The Jazz Age is in full swing, but Casiopea Tun is too busy cleaning the floors of her wealthy grandfather’s house to listen to any fast tunes. Nevertheless, she dreams of a life far from her dusty small town in southern Mexico. A life she can call her own.
Yet this new life seems as distant as the stars, until the day she finds a curious wooden box in her grandfather’s room. She opens it—and accidentally frees the spirit of the Mayan god of death, who requests her help in recovering his throne from his treacherous brother. Failure will mean Casiopea’s demise, but success could make her dreams come true.
In the company of the strangely alluring god and armed with her wits, Casiopea begins an adventure that will take her on a cross-country odyssey from the jungles of Yucatán to the bright lights of Mexico City—and deep into the darkness of the Mayan underworld.
My Thoughts: I was very hyped when I heard about this book. I've been looking around for books that centered around Mexican lore and mythology. When reading this book featured Mayan gods, I knew I had to read it! And I have to say, it was a pretty decent read.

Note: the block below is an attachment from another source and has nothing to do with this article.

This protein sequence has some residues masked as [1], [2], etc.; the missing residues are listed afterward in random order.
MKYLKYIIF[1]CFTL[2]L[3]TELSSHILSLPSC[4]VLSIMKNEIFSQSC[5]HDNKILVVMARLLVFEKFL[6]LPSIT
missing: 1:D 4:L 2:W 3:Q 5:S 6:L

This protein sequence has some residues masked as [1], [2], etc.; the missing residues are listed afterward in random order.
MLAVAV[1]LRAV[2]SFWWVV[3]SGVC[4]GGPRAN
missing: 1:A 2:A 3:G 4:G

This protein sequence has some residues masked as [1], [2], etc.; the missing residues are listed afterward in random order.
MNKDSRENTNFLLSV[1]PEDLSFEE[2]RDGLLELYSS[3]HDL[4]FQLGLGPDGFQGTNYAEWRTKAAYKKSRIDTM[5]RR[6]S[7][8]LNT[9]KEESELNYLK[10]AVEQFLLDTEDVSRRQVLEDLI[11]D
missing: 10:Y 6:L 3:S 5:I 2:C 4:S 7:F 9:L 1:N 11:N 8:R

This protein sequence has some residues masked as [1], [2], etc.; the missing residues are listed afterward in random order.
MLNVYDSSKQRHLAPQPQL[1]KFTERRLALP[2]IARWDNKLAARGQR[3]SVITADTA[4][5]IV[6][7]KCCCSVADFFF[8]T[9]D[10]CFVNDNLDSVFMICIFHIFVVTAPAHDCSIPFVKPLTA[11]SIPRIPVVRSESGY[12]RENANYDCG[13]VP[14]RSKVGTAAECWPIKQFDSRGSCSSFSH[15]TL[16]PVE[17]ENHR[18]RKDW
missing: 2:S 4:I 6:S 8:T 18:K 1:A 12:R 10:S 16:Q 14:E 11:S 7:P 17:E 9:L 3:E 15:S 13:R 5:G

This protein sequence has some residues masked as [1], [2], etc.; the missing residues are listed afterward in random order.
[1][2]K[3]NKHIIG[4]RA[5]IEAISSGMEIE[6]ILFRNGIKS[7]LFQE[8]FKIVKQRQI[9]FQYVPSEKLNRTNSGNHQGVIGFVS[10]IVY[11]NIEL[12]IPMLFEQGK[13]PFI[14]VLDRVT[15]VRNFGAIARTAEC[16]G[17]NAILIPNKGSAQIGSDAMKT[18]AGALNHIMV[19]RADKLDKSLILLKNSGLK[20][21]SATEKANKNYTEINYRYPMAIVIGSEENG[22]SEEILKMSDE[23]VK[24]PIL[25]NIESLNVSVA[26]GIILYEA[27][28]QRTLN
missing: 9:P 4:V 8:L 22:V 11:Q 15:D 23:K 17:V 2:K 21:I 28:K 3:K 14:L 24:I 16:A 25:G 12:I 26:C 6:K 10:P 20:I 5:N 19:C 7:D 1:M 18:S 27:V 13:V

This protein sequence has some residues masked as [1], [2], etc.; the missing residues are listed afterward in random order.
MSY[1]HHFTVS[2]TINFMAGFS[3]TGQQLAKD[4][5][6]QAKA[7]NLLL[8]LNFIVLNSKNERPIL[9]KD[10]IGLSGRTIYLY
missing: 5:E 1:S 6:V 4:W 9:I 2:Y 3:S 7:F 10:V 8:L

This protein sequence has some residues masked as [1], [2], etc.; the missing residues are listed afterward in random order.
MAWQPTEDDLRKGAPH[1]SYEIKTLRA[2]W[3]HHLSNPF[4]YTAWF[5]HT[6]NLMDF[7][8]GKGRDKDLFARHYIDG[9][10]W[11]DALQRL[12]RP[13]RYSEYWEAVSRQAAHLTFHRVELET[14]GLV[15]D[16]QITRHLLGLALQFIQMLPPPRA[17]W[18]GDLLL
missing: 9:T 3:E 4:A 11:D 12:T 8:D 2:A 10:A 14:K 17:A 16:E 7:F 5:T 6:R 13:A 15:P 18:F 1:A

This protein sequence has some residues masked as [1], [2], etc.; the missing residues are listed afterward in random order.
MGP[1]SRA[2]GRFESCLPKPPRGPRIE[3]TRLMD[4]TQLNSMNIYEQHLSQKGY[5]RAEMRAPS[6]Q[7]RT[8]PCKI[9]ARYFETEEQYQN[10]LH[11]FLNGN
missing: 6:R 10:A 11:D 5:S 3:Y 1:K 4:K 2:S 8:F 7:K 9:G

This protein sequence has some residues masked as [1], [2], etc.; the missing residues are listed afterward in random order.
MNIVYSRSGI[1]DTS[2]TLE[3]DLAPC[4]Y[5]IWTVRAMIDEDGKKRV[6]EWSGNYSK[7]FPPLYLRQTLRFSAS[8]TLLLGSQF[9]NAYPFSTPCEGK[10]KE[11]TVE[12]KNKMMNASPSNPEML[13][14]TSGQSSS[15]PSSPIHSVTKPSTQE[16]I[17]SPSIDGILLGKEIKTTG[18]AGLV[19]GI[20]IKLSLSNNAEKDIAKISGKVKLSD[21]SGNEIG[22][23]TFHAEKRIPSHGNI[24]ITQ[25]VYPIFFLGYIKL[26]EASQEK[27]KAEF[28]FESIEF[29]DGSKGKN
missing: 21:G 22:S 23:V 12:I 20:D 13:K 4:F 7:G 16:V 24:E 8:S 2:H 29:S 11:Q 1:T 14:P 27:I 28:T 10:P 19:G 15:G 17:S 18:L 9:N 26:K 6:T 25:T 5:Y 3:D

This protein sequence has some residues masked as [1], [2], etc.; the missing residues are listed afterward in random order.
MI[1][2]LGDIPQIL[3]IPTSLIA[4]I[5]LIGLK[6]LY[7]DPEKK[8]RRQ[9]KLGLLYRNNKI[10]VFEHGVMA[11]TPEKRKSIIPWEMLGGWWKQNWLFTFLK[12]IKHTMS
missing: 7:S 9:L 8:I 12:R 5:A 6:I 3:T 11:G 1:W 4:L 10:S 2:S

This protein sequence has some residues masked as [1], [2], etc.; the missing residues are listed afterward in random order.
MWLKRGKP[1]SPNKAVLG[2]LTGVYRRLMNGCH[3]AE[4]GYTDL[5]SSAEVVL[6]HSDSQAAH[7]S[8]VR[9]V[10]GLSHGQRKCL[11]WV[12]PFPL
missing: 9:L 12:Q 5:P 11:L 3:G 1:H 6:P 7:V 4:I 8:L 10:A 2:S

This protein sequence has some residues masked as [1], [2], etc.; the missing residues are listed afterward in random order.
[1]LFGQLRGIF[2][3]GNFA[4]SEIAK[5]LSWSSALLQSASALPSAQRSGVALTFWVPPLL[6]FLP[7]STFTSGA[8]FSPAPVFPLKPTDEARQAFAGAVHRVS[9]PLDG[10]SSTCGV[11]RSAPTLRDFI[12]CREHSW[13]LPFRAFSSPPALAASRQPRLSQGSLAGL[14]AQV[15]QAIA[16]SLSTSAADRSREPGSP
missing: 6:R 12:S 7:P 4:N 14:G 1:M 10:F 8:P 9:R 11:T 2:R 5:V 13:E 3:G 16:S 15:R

The setting grabbed my attention more than the plot did. I loved all of the descriptive details about the deities and the Yucatan area where the story began. I found myself researching these descriptions and adding it to my list of must see places. Now, the plot was a little slow for me but it was still quite interesting. I was eager to find out how Casiopea's fate was going to turn out at the end with the bone shard stuck in her hand. Was she going to make it? And what about Martin, Casiopea's cousin? Was he going to fulfill his quest? It was obvious the story was going to become a love story between Casiopea and Hun-Kame, but I was not expecting the end. I have to say, I'm glad it ended the way it did.
What I loved best about this book was Martin's character. Yes, Casiopea was a good character. In fact her stubbornness to defy people reminded me so much of myself, but I found myself wanting to learn more about her cousin instead. At first, I despised him but then I came to understand him as his background was explained. Of all of the characters, he was the one who made the greatest growth in the book. He was very well developed.
In conclusion, I was very excited to get my hands on this book. I was happy to finally read about Mexican-indigenous deities. Even though the book was not perfect, I still found myself highly entertained. I rate it: